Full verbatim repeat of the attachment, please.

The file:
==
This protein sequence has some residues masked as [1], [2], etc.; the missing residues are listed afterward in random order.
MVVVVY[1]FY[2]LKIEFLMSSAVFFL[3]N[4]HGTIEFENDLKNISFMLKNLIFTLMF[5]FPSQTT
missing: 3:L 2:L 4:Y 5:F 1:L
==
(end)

This protein sequence has some residues masked as [1], [2], etc.; the missing residues are listed afterward in random order.
MVVVVY[1]FY[2]LKIEFLMSSAVFFL[3]N[4]HGTIEFENDLKNISFMLKNLIFTLMF[5]FPSQTT
missing: 3:L 2:L 4:Y 5:F 1:L